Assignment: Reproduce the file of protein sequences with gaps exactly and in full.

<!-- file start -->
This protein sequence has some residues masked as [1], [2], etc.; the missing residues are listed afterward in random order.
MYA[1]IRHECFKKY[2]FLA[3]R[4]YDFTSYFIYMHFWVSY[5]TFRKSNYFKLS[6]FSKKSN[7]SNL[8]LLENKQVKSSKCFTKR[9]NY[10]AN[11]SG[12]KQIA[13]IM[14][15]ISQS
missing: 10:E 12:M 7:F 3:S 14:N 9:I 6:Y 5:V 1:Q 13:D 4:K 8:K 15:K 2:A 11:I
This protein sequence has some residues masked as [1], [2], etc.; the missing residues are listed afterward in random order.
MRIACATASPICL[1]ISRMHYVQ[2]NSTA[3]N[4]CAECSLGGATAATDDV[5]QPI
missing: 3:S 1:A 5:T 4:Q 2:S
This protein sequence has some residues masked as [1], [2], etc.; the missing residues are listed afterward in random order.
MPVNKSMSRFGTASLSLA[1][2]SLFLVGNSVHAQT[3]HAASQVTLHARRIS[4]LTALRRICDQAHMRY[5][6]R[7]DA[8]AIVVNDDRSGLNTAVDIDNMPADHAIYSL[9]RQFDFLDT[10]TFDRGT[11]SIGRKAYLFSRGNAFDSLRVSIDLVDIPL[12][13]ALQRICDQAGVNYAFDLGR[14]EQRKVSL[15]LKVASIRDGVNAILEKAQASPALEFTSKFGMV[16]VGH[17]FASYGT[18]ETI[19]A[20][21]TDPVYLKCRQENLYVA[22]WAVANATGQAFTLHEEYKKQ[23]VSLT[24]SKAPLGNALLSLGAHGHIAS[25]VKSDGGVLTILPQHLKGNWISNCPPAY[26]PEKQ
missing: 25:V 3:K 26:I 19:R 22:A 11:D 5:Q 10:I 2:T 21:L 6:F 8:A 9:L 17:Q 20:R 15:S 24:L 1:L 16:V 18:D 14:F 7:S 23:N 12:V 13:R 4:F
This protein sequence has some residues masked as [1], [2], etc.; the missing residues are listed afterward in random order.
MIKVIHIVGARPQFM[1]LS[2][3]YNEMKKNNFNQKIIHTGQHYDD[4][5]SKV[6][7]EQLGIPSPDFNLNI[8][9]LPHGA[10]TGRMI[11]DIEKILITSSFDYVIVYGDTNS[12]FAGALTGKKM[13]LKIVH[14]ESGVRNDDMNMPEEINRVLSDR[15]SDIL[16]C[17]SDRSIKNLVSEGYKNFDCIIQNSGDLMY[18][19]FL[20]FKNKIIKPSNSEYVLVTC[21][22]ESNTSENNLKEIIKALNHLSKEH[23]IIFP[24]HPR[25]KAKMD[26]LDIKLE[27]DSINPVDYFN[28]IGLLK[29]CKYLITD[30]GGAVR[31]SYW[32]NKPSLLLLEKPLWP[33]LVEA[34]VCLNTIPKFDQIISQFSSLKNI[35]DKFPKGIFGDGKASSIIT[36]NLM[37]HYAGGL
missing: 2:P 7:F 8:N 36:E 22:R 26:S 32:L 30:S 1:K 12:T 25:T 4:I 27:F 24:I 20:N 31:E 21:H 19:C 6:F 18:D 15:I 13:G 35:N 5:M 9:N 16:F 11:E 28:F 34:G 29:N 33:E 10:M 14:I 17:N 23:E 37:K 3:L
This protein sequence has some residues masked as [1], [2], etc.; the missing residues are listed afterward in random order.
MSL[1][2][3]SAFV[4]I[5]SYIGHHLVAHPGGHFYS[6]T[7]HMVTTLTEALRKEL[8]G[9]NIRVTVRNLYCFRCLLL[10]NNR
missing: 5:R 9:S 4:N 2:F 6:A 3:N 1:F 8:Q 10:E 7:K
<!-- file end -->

This protein sequence has some residues masked as [1], [2], etc.; the missing residues are listed afterward in random order.
MYA[1]IRHECFKKY[2]FLA[3]R[4]YDFTSYFIYMHFWVSY[5]TFRKSNYFKLS[6]FSKKSN[7]SNL[8]LLENKQVKSSKCFTKR[9]NY[10]AN[11]SG[12]KQIA[13]IM[14][15]ISQS
missing: 10:E 12:M 7:F 3:S 14:N 9:I 6:Y 5:V 1:Q 13:D 4:K 8:K 15:K 2:A 11:I
This protein sequence has some residues masked as [1], [2], etc.; the missing residues are listed afterward in random order.
MRIACATASPICL[1]ISRMHYVQ[2]NSTA[3]N[4]CAECSLGGATAATDDV[5]QPI
missing: 3:S 1:A 5:T 4:Q 2:S
This protein sequence has some residues masked as [1], [2], etc.; the missing residues are listed afterward in random order.
MPVNKSMSRFGTASLSLA[1][2]SLFLVGNSVHAQT[3]HAASQVTLHARRIS[4]LTALRRICDQAHMRY[5][6]R[7]DA[8]AIVVNDDRSGLNTAVDIDNMPADHAIYSL[9]RQFDFLDT[10]TFDRGT[11]SIGRKAYLFSRGNAFDSLRVSIDLVDIPL[12][13]ALQRICDQAGVNYAFDLGR[14]EQRKVSL[15]LKVASIRDGVNAILEKAQASPALEFTSKFGMV[16]VGH[17]FASYGT[18]ETI[19]A[20][21]TDPVYLKCRQENLYVA[22]WAVANATGQAFTLHEEYKKQ[23]VSLT[24]SKAPLGNALLSLGAHGHIAS[25]VKSDGGVLTILPQHLKGNWISNCPPAY[26]PEKQ
missing: 25:V 3:K 26:I 19:R 22:A 11:D 5:Q 10:I 2:T 21:L 6:F 8:A 9:L 17:Q 20:R 15:S 24:L 1:L 16:V 18:D 14:F 7:S 23:N 12:V 13:R 4:F
This protein sequence has some residues masked as [1], [2], etc.; the missing residues are listed afterward in random order.
MIKVIHIVGARPQFM[1]LS[2][3]YNEMKKNNFNQKIIHTGQHYDD[4][5]SKV[6][7]EQLGIPSPDFNLNI[8][9]LPHGA[10]TGRMI[11]DIEKILITSSFDYVIVYGDTNS[12]FAGALTGKKM[13]LKIVH[14]ESGVRNDDMNMPEEINRVLSDR[15]SDIL[16]C[17]SDRSIKNLVSEGYKNFDCIIQNSGDLMY[18][19]FL[20]FKNKIIKPSNSEYVLVTC[21][22]ESNTSENNLKEIIKALNHLSKEH[23]IIFP[24]HPR[25]KAKMD[26]LDIKLE[27]DSINPVDYFN[28]IGLLK[29]CKYLITD[30]GGAVR[31]SYW[32]NKPSLLLLEKPLWP[33]LVEA[34]VCLNTIPKFDQIISQFSSLKNI[35]DKFPKGIFGDGKASSIIT[36]NLM[37]HYAGGL
missing: 2:P 7:F 8:N 36:E 22:R 26:S 32:L 30:S 1:K 12:T 25:T 4:I 27:F 24:I 20:N 31:E 21:H 19:C 6:F 18:D 15:I 13:G 35:N 5:M 9:N 16:F 11:E 28:F 34:G 29:N 33:E 10:M 14:I 17:N 23:E 37:K 3:L
This protein sequence has some residues masked as [1], [2], etc.; the missing residues are listed afterward in random order.
MSL[1][2][3]SAFV[4]I[5]SYIGHHLVAHPGGHFYS[6]T[7]HMVTTLTEALRKEL[8]G[9]NIRVTVRNLYCFRCLLL[10]NNR
missing: 5:R 9:S 4:N 2:F 6:A 3:N 1:F 8:Q 10:E 7:K